Why Cheap Solar Could Save the World : Planet Money In the last fifteen years, the cost of solar energy has declined so sharply that it has recently become the cheapest form of energy in the world. Now, major companies are jumping in to invest, but will the markets follow?
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Why Cheap Solar Could Save the World

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Why Cheap Solar Could Save the World

Why Cheap Solar Could Save the World

Why Cheap Solar Could Save the World

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Solar panels on a roof of one of the largest apartment complexes in New York City, installed by private equity firm The Blackstone Group. Darius Rafieyan /NPR hide caption

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Darius Rafieyan /NPR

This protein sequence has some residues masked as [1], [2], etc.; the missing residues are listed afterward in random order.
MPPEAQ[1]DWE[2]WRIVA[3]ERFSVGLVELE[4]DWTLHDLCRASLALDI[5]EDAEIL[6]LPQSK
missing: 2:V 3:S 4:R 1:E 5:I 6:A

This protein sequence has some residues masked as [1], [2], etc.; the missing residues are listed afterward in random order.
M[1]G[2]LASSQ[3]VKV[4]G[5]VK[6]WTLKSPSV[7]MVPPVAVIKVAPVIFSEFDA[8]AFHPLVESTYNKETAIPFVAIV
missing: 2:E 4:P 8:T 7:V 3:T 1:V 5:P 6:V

Solar panels on a roof of one of the largest apartment complexes in New York City, installed by private equity firm The Blackstone Group.

Darius Rafieyan /NPR

Fifteen years ago, pursuing solar energy was so expensive that it seemed like a pipe dream in the development of alternative energies. Since then, government incentives and competition in the market have brought the price of solar down by what economist Ben Ho calls "a magical amount of money."

Today, the price of solar energy is cheaper even than coal - traditionally the cheapest form of energy out there. Now major companies are investing millions of dollars in solar power, including The Blackstone Group, a private equity firm, known for making lots of money. It recently made the decision to install thousands of solar panels on the roof of one of its apartment complexes and has plans to expand its solar investment. And the reason is all about cost savings.

On today's show, we talk to Ben Ho about the price of solar, or what he says is "the most important indicator of all time."

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